Abstract: In this paper, we discuss the challenges that we have faced and the solutions we have identified so far in our currently on-going effort to design and develop a Dance Information System for archiving traditional dance, one of the most significant realms of intangible cultural heritage. Our approach is based on Description Logics and aims at representing dance moves in a way that is both machine readable and human understandable to support semantic search and movement analysis. For this purpose, we are inspired by similar efforts on other cultural heritage artifacts and propose to use an ontology on dance moves (DanceOWL) that is based on the Labanotation concepts. We are thus able to represent dance movement as a synthesis of structures and sequences at different levels of conceptual abstraction, which serve the needs of different potential users, e.g., dance analysts, cultural anthropologists. We explain the rationale of this methodology, taking into account the state of the art and comparing it with similar efforts that are also in progress, outlining the similarities and differences in our respective objectives and perspectives. Finally, we describe the status of our effort and discuss the steps we intend to take next as we proceed towards the original goal.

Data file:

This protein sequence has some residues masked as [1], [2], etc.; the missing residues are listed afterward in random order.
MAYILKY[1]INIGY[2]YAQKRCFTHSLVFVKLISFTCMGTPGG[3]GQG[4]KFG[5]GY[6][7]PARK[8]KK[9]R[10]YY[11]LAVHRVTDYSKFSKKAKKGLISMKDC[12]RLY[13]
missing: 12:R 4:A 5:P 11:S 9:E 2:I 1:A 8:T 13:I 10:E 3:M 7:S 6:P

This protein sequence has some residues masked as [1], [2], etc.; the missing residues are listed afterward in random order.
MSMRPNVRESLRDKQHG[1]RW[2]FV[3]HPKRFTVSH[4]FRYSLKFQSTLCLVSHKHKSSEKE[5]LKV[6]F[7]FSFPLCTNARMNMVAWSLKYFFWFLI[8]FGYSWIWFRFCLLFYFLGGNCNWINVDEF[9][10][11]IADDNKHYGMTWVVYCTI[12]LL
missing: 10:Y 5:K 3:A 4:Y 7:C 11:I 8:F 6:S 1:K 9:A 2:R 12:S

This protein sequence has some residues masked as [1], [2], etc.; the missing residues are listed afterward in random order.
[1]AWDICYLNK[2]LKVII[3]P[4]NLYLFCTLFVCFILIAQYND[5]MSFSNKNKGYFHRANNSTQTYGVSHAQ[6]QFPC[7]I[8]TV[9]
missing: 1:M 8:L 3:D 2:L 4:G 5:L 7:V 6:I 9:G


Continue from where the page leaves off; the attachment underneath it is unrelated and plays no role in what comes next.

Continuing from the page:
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DIVE+ Submitted to LODLAM

Here’s the submission to the annual LODLAM challenge from the DIVE+ team. In this video, we introduce the ideas behind DIVE+ and take you for a exploratory swim in the linked media knowledge graph!

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Web and Media at ICT.OPEN2017

On 21 and 22 March, researchers from VU’s Web and Media group attended ICT.OPEN, the principal ICT research conference in the Netherlands. Here over 500 scientists from all ICT research disciplines & interested researchers from industry come together to learn from each other, share ideas and network. The conference featured some great keynote speeches, including one from Nissan’s Erik Vinkhuyzen on the role of anthropological and sociological research to develop better self-driving cars.  Barbara Terhal from Aachen University gave a challenging, but well-presented talk on the challenges regarding robustness for quantum computing.